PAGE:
June 29, 1945.
Abraham L. Pomerantz, of New York City (I. Gainsburg and Samuel Gottlieb, both of New York City, of counsel), for plaintiff.
Gerald J. Dean, of New York City, for defendant Northeastern Water Co.
The defendant, Northeastern Water Company, asks an order requiring plaintiff to give security in the sum of $5,000 in accordance with section 61-b of the General Corporation Law of the State of New York, Consol Laws N.Y. c. 23.
This is a derivative action, brought by plaintiff as stockholder of Northeastern, a Delaware corporation, against that company, the individual defendants, its directors, and the Tidebel Company, for an accounting and other relief, it being alleged that in December 1943, Northeastern owned 11,000 shares of preferred stock of the Tide Water Power Company, that the said directors in that month entered into a conspiracy to cause Northeastern, for an inadequate consideration, to transfer said stock to the defendant Bell, in order to enable him to profit therefrom, at the expense of Northeastern. It is further alleged that in that same month, Bell organized the Tidebel Corporation, all of whose voting common stock has been and still is owned, directly or indirectly, by Bell, and to whom the Tide Water stock was transferred, that the true nature of the transaction was fraudulently concealed from Northeastern's stockholders, and, as a result, Bell has been enabled to become a director and officer of Tide Water and to receive substantial salaries, fees and other emoluments from it, for all of which plaintiff has no adequate remedy at law.
Plaintiff is the record holder of two shares of $4 prior preferred stock of Northeastern, which has presently outstanding 247,611 shares of common stock, 48,652 shares of $2 preferred, and. 57,858 shares of $4 preferred stock. The moving affidavit states that the value of plaintiff's two shares is less than $50,000. Under the charter of Northeastern, its directors shall be indemnified by their corporation against any costs and expenses which may reasonably and properly be imposed upon them in connection with any action in which they may be named as defendants, by reason of any action taken or omitted by them, as officer or director, exclusive of costs' or expenses incurred in relation to matters as to which they shall be finally adjudged in such action to be liable for negligence or misconduct in the performance of duty. The power so to provide in the charter is conferred by section 2 (section 2034) of chapter 65 of the Revised Code of Delaware, 1935.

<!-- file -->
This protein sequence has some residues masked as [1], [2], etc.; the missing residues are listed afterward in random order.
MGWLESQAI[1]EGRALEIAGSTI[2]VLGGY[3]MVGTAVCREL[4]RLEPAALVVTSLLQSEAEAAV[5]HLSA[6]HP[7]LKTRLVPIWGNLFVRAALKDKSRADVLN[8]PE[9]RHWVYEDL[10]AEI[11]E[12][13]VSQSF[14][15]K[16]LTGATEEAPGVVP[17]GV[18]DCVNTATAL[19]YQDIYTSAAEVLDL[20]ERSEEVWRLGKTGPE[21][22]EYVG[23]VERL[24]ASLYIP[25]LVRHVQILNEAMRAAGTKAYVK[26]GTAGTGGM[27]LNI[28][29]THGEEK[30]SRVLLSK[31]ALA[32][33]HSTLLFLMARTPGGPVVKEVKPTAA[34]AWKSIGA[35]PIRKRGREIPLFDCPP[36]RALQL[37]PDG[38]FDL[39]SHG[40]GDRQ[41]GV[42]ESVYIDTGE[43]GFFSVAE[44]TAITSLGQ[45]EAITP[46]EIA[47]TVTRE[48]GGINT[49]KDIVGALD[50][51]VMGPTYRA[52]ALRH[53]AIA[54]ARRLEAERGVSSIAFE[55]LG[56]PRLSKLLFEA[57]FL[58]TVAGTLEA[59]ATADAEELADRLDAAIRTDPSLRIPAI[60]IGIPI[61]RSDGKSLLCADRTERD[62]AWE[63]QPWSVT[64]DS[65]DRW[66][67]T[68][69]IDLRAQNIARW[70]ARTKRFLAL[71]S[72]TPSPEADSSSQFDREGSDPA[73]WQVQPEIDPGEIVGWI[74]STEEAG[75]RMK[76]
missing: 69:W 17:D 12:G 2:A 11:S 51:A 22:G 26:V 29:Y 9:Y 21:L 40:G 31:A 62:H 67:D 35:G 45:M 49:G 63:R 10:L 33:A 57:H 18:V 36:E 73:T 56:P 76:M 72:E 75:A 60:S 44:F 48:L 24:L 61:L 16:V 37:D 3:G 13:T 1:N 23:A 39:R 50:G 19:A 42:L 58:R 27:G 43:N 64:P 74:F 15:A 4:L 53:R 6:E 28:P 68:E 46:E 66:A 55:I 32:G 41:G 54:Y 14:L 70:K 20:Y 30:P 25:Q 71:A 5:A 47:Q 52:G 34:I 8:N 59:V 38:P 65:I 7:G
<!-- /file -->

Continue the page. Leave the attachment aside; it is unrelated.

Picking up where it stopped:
Plaintiff opposes on the grounds, (1) that the provisions of the New York law are inapplicable to suits in federal courts, being procedural and not substantive; (2) if substantive and applicable, are unconstitutional, being in contravention of the 5th and 14th amendments and Article 1, § 10, of the Constitution of the United States; and (3) if said section is substantive and constitutional, in view of the clear culpability of the defendants in the matters criticized in the complaint, the relief sought should not equitably be granted.